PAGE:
Poorest B.C. seniors not getting help, advocate says

Many don’t know about government subsidies available, survey finds


B.C.’s seniors advocate says the first survey conducted by her office surprised her by revealing that many of the people who are in most need of help don’t know how to get it.

Isobel Mackenzie says the next step is to find out how to get the message to seniors and to make it easier to apply for subsidies, some of which must be renewed each year.

The survey conducted in the fall of 2014 interviewed 506 seniors throughout B.C. by telephone.

Here are some of its key findings along with a reality check from the front lines.

Getting a break from Medicare premiums

“Something that really jumped out was MSP (Medical Services Plan) premium assistance,” Mackenzie said in a telephone interview. “It’s a sliding scale so you get full premium assistance at $22,000 or less. And absolutely everybody with a household income of $30,000 or less would benefit in some way.”

It adds up to a savings of $864 per year for the lowest income group.

Sixty per cent of respondents living on less than $30,000 a year said they didn’t know they could get help with Medicare premiums.

“That tells me there are people out there who could be getting cost relief and increase their disposable income, but they are not being connected to these programs,” Mackenzie said.

Help with rent or deferred property taxes

About 17,500 people — or one in five seniors — use the Shelter Aid for Elderly Renters (SAFER), which can provide $180 per month to people with incomes below $22,000.

This is only available to those who pay rent for their homes, which is an estimated 20 per cent of B.C. seniors, according to Mackenzie’s office.

The median income for seniors in this province is $24,000, meaning half of B.C.’s 820,000 seniors earn more than that and half earn less.

Seniors in Metro Vancouver were more likely to know about the grant, but it’s used most within the boundaries of the Interior Health Authority, where half of the seniors surveyed received the SAFER grant.

Those who are homeowners can defer property taxes until their home is sold or until their death through the province’s Property Tax Deferment Program.

Yet only 40 per cent of senior homeowners with household incomes below $30,000 were aware of the program, compared with 75 per cent of homeowners with incomes greater than $60,000.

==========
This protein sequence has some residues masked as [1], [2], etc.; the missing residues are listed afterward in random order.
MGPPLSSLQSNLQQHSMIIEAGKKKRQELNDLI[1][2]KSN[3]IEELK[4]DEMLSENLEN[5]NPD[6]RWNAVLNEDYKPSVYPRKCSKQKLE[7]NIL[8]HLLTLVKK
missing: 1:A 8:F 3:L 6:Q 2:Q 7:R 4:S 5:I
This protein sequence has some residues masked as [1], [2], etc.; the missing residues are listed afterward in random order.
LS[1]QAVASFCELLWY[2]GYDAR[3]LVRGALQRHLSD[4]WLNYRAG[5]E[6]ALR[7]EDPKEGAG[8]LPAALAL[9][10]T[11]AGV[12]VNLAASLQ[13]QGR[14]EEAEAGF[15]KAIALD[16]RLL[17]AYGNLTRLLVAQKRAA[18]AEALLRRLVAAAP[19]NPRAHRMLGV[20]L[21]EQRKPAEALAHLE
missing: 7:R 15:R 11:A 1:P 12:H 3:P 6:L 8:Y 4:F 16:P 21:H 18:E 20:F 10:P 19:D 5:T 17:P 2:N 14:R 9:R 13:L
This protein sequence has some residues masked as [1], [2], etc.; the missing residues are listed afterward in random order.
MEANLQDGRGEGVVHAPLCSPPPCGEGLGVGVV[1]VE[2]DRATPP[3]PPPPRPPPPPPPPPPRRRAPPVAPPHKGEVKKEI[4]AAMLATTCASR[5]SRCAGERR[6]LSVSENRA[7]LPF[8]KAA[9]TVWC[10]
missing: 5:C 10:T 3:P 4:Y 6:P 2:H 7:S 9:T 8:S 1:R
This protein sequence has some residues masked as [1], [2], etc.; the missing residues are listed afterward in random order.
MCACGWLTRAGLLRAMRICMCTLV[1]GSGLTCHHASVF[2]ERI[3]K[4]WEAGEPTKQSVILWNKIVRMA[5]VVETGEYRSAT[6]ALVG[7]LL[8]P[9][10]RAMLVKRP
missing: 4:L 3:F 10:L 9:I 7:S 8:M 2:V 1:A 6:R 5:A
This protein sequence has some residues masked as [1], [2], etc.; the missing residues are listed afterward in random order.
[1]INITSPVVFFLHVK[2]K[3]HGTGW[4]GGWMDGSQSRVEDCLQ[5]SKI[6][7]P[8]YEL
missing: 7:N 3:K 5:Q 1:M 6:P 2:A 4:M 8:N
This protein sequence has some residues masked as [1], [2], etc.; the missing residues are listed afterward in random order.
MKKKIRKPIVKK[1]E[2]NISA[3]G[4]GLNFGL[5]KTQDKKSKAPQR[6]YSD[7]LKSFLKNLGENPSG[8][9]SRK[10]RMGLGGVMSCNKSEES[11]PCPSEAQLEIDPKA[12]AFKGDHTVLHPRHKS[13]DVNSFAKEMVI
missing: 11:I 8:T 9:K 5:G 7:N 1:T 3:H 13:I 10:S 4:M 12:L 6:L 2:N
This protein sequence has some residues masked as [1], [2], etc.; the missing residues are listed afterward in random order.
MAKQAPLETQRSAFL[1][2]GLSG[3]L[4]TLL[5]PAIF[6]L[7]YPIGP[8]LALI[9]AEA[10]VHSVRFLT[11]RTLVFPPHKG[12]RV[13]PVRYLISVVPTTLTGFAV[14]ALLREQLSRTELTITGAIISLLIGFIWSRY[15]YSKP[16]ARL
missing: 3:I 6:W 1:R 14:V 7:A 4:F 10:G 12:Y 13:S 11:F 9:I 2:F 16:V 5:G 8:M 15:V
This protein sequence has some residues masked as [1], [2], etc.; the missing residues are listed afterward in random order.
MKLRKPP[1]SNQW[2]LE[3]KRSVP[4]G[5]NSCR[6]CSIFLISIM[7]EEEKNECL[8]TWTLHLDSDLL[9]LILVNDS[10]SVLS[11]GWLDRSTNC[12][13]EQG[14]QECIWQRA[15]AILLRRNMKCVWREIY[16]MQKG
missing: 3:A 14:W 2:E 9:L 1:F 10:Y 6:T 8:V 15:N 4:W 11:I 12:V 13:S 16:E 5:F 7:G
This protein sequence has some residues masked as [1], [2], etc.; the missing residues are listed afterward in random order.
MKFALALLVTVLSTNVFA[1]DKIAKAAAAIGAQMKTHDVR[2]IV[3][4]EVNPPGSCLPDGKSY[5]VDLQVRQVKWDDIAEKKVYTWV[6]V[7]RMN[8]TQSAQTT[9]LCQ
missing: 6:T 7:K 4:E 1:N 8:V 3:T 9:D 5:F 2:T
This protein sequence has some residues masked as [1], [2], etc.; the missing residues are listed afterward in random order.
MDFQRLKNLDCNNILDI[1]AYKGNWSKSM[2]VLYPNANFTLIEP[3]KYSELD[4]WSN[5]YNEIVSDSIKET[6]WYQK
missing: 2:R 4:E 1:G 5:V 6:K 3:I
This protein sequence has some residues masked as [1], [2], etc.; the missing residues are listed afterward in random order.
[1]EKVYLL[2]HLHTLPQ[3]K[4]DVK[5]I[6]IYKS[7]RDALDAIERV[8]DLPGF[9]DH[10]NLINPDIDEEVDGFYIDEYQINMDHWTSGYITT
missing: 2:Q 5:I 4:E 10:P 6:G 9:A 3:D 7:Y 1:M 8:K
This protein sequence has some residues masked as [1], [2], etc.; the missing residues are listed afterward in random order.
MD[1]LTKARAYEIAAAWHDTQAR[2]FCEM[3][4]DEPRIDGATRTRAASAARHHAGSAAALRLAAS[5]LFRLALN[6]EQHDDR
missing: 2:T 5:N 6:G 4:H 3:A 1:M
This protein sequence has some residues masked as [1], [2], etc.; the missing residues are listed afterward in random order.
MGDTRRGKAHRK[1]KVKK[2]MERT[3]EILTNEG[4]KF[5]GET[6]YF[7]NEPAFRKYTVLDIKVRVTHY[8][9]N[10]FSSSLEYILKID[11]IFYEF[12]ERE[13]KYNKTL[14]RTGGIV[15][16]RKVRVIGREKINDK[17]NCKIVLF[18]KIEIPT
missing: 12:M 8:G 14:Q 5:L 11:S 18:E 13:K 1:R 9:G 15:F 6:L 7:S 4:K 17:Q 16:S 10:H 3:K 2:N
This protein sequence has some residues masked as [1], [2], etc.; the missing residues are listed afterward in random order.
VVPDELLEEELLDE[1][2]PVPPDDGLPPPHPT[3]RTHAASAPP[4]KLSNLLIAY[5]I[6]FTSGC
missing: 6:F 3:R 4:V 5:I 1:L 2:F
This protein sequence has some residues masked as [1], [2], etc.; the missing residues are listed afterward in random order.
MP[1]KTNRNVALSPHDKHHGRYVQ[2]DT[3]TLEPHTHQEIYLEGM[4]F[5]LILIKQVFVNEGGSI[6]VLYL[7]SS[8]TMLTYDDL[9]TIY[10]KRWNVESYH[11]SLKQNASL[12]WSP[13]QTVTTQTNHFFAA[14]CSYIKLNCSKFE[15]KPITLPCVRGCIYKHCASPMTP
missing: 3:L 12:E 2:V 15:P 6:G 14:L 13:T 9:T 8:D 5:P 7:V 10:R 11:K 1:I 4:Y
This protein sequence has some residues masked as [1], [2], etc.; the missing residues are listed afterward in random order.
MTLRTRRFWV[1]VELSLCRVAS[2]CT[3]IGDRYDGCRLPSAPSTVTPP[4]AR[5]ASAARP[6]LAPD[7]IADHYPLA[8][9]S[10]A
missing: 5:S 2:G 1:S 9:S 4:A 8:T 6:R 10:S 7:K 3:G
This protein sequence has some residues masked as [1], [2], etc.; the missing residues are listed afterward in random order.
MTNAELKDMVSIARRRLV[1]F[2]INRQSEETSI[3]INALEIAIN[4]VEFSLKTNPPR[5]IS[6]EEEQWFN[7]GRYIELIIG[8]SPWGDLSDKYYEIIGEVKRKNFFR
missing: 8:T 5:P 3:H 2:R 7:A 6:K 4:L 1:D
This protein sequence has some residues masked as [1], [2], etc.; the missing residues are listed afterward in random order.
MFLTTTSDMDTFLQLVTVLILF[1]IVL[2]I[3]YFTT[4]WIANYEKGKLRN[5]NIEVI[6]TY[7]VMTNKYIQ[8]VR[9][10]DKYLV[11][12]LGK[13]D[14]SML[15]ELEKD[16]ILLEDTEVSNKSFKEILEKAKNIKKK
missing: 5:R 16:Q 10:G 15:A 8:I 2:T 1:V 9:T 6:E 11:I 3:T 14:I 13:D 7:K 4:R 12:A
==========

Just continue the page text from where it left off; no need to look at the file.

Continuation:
“These low-income senior households are the ones that could potentially benefit the most from a tax deferment program, yet are the least aware of its existence,” states the report.

In real life

Susan Moore, director of an information and referral centre run by the West End Senior’s Network in Vancouver, said she sees people scrimp on food and medications because they have never asked the government for anything and they don’t know there is help available.

“They did plan, they had money in the bank, they had investments, then they stayed healthy and they outlived their savings,” Moore said Wednesday. “And they will have exhausted every personal resource before they ask for help.”

Seniors make up 17 per cent of the population, a figure that’s expected to double during the next two decades.

The B.C. Seniors survey, conducted in conjunction with BC Stats and HealthLink BC, says its margin of error is plus or minus 4.38 per cent.

The full report is available at seniorsadvocatebc.ca

Where to go for help

• 411 Seniors Centre Society, Vancouver, 604-684-8171, 411seniors.bc.ca

• Seniors Services Society, New Westminster, 604-520-6621, seniorsservicessociety.ca

• BC Centre for Elder Advocacy and Support, 604-437-1940 or 1-866-437-1940 (toll free), http://bcceas.ca

bc211.ca: Free confidential, multilingual information and referral assistance for government, community and social services for seniors. Dial 211 24 hours a day, 7 days a week.


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